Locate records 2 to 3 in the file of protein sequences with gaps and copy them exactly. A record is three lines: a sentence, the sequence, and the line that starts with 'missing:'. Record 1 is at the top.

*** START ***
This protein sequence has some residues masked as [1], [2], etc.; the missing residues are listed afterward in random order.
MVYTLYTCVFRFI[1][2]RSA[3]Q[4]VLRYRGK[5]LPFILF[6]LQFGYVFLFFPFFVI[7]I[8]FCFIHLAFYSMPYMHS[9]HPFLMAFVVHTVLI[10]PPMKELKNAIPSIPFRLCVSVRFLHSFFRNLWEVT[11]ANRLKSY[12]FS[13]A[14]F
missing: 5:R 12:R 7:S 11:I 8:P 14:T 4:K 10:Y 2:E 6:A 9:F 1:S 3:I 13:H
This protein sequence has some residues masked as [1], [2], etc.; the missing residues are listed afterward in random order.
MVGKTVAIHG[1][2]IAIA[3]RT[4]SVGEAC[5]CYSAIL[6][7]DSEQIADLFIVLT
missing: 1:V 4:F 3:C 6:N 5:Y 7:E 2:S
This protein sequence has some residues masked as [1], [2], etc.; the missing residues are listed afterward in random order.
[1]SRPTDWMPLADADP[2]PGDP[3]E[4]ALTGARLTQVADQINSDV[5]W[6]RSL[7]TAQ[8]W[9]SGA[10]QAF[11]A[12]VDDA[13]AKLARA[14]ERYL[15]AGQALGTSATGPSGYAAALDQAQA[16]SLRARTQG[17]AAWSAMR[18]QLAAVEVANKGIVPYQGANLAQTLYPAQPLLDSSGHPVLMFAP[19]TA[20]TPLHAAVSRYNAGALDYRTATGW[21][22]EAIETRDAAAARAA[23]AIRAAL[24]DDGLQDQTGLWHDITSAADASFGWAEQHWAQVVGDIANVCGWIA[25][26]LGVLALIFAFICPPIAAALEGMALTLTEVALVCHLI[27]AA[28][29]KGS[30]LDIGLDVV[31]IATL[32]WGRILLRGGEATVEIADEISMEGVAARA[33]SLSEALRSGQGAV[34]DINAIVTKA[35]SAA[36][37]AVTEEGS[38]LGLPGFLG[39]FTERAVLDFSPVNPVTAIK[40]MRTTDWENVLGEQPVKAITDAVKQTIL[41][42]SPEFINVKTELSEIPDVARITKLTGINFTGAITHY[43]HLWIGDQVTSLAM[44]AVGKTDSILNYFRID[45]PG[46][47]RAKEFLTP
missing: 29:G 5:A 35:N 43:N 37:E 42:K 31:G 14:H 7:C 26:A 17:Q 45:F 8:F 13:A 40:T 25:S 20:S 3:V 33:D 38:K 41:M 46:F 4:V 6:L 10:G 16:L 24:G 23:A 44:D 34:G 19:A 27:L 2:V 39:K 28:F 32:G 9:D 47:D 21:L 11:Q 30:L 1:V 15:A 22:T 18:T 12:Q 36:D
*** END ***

This protein sequence has some residues masked as [1], [2], etc.; the missing residues are listed afterward in random order.
MVGKTVAIHG[1][2]IAIA[3]RT[4]SVGEAC[5]CYSAIL[6][7]DSEQIADLFIVLT
missing: 1:V 4:F 3:C 6:N 5:Y 7:E 2:S
This protein sequence has some residues masked as [1], [2], etc.; the missing residues are listed afterward in random order.
[1]SRPTDWMPLADADP[2]PGDP[3]E[4]ALTGARLTQVADQINSDV[5]W[6]RSL[7]TAQ[8]W[9]SGA[10]QAF[11]A[12]VDDA[13]AKLARA[14]ERYL[15]AGQALGTSATGPSGYAAALDQAQA[16]SLRARTQG[17]AAWSAMR[18]QLAAVEVANKGIVPYQGANLAQTLYPAQPLLDSSGHPVLMFAP[19]TA[20]TPLHAAVSRYNAGALDYRTATGW[21][22]EAIETRDAAAARAA[23]AIRAAL[24]DDGLQDQTGLWHDITSAADASFGWAEQHWAQVVGDIANVCGWIA[25][26]LGVLALIFAFICPPIAAALEGMALTLTEVALVCHLI[27]AA[28][29]KGS[30]LDIGLDVV[31]IATL[32]WGRILLRGGEATVEIADEISMEGVAARA[33]SLSEALRSGQGAV[34]DINAIVTKA[35]SAA[36][37]AVTEEGS[38]LGLPGFLG[39]FTERAVLDFSPVNPVTAIK[40]MRTTDWENVLGEQPVKAITDAVKQTIL[41][42]SPEFINVKTELSEIPDVARITKLTGINFTGAITHY[43]HLWIGDQVTSLAM[44]AVGKTDSILNYFRID[45]PG[46][47]RAKEFLTP
missing: 29:G 5:A 35:N 43:N 37:E 42:K 31:G 14:H 7:C 26:A 17:Q 45:F 8:F 13:A 40:T 25:S 20:S 3:V 33:D 38:K 41:M 46:F 4:V 6:L 10:G 16:L 24:G 23:A 44:D 34:G 19:A 27:L 2:V 39:K 28:F 32:G 9:D 47:D 21:L 11:Q 30:L 1:V 15:A 22:T 18:T 12:Q 36:D